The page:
Alicia Machado Won’t Discuss Trump's “Fat-Shaming” Any More—So Let's Talk About The "White Privilege" Of Latin Beauty Queens
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The Daily Mail reports that Alicia Machado says she’s not going to discuss how Trump “fat-shamed” her anymore.

From the Mail:

A former Miss Universe who says Donald Trump 'fat-shamed' her and called her 'Miss Piggy' says she's done battling the billionaire. Alicia Machado will not give any more interviews on the way Trump treated her, representatives for the Venezuelan-born beauty queen told

'We will not be discussing the Trump subject any further,' an email from her reps at Anderson Public Relations Group said. A statement from Machado that accompanied to the message blasted Trump and his campaign for 'launching insults and are attempting to revive slanders and false accusations about my life, in order to humiliate, intimidate, and unbalance me.' These attacks are cheap lies with bad intentions,' she said.

Former Miss Universe says she's done giving interviews about 'fat-shaming' after life story unravels: 'We will not be discussing the Trump subject any further' By Francesca Chambers, Daily Mail, October 6, 2016

situpsWhen you think about it, the whole thing about Trump’s “fat-shaming” Alicia Machado is yet another example of how immature American political discourse has become.  It sounds like a junior high complaint and it’s being taken seriously in the political realm.(Ms. Machado is pictured above at her beauty queen winning weight of 118 lbs, and below, something less than 40 pounds heavier.)

And, considering Miss Machado’s Venezuelan beauty industry background, it seems even more ridiculous.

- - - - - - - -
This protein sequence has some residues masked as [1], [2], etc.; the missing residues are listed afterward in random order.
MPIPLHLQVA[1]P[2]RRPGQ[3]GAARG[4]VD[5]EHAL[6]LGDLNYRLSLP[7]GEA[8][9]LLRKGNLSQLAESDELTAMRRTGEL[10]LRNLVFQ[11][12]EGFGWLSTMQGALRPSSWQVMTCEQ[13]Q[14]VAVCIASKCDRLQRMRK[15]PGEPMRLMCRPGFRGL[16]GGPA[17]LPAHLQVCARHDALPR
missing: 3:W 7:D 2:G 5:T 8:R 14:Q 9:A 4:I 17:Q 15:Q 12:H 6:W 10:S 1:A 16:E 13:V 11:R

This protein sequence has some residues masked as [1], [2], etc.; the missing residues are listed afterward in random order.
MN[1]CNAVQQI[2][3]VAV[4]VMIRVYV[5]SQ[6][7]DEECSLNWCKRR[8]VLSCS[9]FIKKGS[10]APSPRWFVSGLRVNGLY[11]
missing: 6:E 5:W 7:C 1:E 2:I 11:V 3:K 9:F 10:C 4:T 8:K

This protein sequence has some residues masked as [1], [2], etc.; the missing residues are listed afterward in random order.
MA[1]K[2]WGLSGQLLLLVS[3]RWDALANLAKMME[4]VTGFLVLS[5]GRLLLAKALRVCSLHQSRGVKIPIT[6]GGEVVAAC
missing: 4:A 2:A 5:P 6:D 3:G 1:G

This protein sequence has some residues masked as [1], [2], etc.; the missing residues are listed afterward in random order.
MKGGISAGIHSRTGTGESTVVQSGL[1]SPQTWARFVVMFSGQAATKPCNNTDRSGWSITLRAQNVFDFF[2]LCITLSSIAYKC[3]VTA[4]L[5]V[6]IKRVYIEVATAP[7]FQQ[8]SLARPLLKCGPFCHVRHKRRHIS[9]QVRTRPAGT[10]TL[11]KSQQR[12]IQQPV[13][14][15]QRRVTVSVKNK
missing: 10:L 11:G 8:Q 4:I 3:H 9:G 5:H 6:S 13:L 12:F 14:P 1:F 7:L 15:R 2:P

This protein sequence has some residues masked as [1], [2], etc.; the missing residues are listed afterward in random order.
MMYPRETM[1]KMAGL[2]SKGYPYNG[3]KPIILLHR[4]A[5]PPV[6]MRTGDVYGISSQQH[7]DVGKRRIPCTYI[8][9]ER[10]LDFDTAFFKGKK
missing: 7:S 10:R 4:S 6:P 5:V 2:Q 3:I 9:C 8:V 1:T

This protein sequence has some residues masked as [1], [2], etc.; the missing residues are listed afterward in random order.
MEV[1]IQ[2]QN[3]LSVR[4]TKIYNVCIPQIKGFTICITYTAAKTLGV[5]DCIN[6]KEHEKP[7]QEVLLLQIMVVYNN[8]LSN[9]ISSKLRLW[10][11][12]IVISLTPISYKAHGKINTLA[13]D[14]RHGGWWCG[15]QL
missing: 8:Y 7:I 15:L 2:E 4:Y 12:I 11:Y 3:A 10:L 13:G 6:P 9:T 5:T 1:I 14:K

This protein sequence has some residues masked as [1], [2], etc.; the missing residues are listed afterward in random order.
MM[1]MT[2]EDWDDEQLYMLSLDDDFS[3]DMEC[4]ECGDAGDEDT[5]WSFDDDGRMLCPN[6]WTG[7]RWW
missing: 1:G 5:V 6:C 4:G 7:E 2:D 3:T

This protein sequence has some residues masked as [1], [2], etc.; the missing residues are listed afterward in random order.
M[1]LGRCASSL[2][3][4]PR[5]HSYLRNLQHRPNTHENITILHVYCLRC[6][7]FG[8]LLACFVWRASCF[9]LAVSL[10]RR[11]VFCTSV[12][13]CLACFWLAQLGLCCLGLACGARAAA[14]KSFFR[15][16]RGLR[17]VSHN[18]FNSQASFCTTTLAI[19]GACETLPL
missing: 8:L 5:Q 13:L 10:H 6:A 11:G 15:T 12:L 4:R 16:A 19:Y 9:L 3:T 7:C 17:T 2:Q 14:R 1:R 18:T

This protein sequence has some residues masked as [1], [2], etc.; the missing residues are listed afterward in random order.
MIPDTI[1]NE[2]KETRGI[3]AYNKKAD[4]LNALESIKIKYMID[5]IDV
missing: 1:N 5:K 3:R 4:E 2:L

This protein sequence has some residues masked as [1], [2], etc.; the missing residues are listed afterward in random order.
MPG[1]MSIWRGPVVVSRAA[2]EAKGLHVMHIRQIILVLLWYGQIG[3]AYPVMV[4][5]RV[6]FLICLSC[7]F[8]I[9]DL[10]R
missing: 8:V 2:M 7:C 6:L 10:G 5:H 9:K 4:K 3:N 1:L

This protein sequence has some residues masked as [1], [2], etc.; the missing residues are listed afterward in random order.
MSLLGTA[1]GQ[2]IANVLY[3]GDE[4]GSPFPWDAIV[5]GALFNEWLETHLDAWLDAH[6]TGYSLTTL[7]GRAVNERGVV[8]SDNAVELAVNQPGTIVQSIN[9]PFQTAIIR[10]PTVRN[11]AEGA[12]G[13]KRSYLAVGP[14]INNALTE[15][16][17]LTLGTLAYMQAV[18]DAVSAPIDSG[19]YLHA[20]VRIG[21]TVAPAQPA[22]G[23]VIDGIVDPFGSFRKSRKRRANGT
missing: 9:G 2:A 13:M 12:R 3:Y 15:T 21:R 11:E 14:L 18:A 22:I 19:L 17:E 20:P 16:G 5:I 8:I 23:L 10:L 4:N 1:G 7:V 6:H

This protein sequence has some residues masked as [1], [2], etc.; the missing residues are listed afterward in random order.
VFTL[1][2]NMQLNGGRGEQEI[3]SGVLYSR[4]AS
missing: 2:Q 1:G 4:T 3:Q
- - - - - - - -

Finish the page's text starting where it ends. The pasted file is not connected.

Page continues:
Venezuelan beauty queens have won more international pageants than those of any other nationality, and they are supported (and come up through the ranks of) an enormous infrastructure of beauty academies which process young girls for the good of the few who might win someday.

The Daily Mail, once again, ran an expose in 2014 about the extreme measures taken in Venezuela to produce winning international beauty queens.  If you have a strong stomach, click here and check it out.  It makes anything Donald Trump might have said to or about Machado pale in comparison. So he made her exercise. Look what they do in the Venezuelan beauty industry.

Young Venezuelan girls, many of whom hail from poor families who can’t really afford this, submit to being processed through the beauty academies, in the distant hope that they might win a pageant someday. They are subjected to all sorts of rigid training regimens and extreme surgeries. Some wear plaster corsets, some have metal mesh placed on their tongues to make eating solid food difficult, some have part of their intestines removed.  They submit to various surgeries from young ages, and every year a few girls die from the surgery. Plus, there is constant pressure on the girls and intense competition, all in the hope that they may win someday.